Catholic Communications, Sydney Archdiocese,
17 Oct 2013
Prime Minister Tony Abbott will attend the Requiem Mass of Thanksgiving at St Mary's Church, North Sydney on Monday 21 October for Father Emmet Costello sj who died on Tuesday this week aged 89.
After his father Dick Abbott, the Prime Minister has frequently named Fr Costello as "the man who probably had the most influence on my life."
"He took me under his capacious wing when I was a 16 year old," Mr Abbott recalled earlier this year when he visited his mentor and friend, Fr Costello at St Peter's Green Hostel, Lane Cove where the priest spent his final years.
A teacher of French and Religion as well as chaplain at two of Sydney's leading independent Jesuit schools, Fr Costello taught and inspired many of Australia's leaders in politics, business and the Church.
These include former student at St Ignatius College, Riverview, the Most Rev Anthony Fisher OP, Bishop of Parramatta and St Aloysius College Old Boy, Treasurer Joe Hockey, both of whom will be at Monday's Requiem Mass of Thanksgiving for Fr Costello.
The funeral Mass will be celebrated by the Provincial of the Australian Jesuits, Fr Stephen Curtin sj. Concelebrating will be Fr Michael Ryan sj and Fr Edward Dooley sj.
The homily will be delivered by Fr Frank Brennan sj.
Other former students from Riverview expected to attend are Barnaby Joyce, Minister for Agriculture; Nick Greiner, former NSW Premier who like the Prime Minister also attended St Aloysius College; and Michael Coutts-Trotter, Director General of the NSW Department of Community Services and husband of Tanya Plibersek, Deputy Leader of the Federal Opposition.
A long-time friend and former Riverview student, although not during Fr Costello's time, eminent barrister Thomas Hughes QC has also been invited.
Among the old boys from St Aloysius at Milson's Point who knew Fr Costello and are expected to join the hundreds of others at Monday's Requiem Mass are the Most Rev William Wright, Bishop of Maitland; leading Australian businessman and former CEO of the Commonwealth Bank, David Murray and well-known former diplomat, politician and academic, Michael L'Estrange AO.
Although very frail, another well-known Australian who may attend is Fr Costello's longtime friend, award-winning artist Judy Cassab.
Born in Lautoka, Fiji to Australian parents, Kathleen and Dan Costello on 22 May 1924, as a youngster Fr Costello was unable to cope with the tropical heat and in 1928 was sent to New Zealand with a nurse-governess. He remained there until he turned seven when he travelled to Melbourne to be educated as a boarder at St Patrick's College, East Melbourne.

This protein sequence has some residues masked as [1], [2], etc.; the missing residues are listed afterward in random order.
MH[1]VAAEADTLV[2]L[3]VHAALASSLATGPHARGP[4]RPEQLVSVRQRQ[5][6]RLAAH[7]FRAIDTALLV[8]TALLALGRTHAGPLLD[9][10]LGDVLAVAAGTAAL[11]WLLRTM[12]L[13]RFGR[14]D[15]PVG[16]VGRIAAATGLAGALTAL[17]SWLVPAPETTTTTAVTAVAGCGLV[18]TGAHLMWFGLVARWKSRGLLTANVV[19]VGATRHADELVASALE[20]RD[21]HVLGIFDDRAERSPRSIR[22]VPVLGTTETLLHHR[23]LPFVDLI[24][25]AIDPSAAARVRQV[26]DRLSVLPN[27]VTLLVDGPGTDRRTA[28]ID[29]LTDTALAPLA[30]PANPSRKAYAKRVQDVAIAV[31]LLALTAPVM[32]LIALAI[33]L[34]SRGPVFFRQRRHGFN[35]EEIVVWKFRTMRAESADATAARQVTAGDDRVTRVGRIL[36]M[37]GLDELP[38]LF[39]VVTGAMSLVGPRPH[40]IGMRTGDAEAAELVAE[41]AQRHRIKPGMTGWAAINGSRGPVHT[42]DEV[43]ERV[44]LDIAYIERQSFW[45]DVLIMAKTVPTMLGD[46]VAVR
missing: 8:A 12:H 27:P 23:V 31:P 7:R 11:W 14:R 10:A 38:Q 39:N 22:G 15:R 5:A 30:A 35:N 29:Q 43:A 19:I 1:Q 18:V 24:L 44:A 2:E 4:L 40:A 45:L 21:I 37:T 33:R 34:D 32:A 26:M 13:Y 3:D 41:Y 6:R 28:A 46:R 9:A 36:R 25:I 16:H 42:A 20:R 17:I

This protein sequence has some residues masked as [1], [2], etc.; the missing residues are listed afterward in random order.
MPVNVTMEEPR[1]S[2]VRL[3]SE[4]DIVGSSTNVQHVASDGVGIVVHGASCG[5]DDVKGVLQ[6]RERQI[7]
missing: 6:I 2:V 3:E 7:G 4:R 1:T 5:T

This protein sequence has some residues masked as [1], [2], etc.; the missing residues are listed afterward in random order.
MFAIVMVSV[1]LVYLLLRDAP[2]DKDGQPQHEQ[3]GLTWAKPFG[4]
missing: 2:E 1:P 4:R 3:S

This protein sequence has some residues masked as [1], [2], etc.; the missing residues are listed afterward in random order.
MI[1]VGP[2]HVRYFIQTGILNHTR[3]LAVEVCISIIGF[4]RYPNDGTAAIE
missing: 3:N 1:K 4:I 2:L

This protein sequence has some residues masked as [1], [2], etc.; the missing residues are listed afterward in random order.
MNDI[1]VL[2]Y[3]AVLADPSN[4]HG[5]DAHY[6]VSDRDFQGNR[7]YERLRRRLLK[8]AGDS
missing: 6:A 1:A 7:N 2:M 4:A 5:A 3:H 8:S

On leaving school and after much soul searching, he entered the Novitiate at Loyola College, Victoria to begin his studies for the priesthood.
"Five others entered with me and all persevered to ordination 13 to 14 years later," he would later write, explaining the Jesuits' long spiritual and intellectual formation involving two years of intensive prayer and spiritual discernment (novitiate), three years' study of arts or science, three years of philosophy, two years' experience in a college and four years of theology.
Fr Costello was ordained a priest in 1955 by Cardinal Gilroy but by then he had already begun teaching Latin and Religion at St Aloysius College. By 1958 after a brief break his role at the College expanded and he not only taught Religion and Latin but also French, Grammar and Modern History.
In 1967 his duties further expanded when he was appointed Chaplain to medical students at the University of Sydney and would later recall that one of the students to whom he gave pastoral care was Mervyn Cross who became one of the world's leading orthopaedic surgeons.
Two years later he began teaching at St Ignatius College Riverview where Tony Abbott was in his senior years. Teaching Religion and French, Fr Costello regularly took groups of students to help out at the Matthew Talbot Hostel for homeless men.
His father was now dead but in 1972 when Pope Paul VI made the first papal visit to Australia, he and his mother Kathleen, who was well known as an extremely generous benefactress of the Church in Fiji, were received in a private audience with the Pontiff.
"We were overwhelmed by the Holy Father's warmth, spirituality and charm. His message to me was: never, never put limits to Christ's love and power to help you in every way. He loves you Trust in him at all times," he recently wrote in an online blog.
In 1992 having served 50 years with the Society of Jesus, he travelled to Rome where he was invited to concelebrate a Mass with Pope John Paul II and later given a private audience.
A year later after 40 years at St Aloysius and St Ignatius he retired from teaching to become parish assistant and minister at St Mary's North Sydney.
Together with his duties in the parish he continued to be a prolific author publishing several books including "Saints, Popular and Relevant" in 1994 which was launched by Thomas Hughes QC and "Christ My Brother" the following year, which was launched by Murray Gleeson, QC-later appointed Justice of the High Court of Australia in 1998.
In a statement yesterday, the Prime Minister Tony Abbott said that not only had he lost a mentor and friend but so had thousands of other young and now not-so-young pupils and ex pupils whom Fr Costello had befriended, taught, counselled and inspired over more than half a century.
"I guess all of us became his extended family. We will miss him but his spirit will live on in the hearts of all who loved him," he said.
The Requiem Mass of Thanksgiving for Fr Costello will be held at St Mary's Church North Sydney beginning at 8.30 am on Monday 21 October.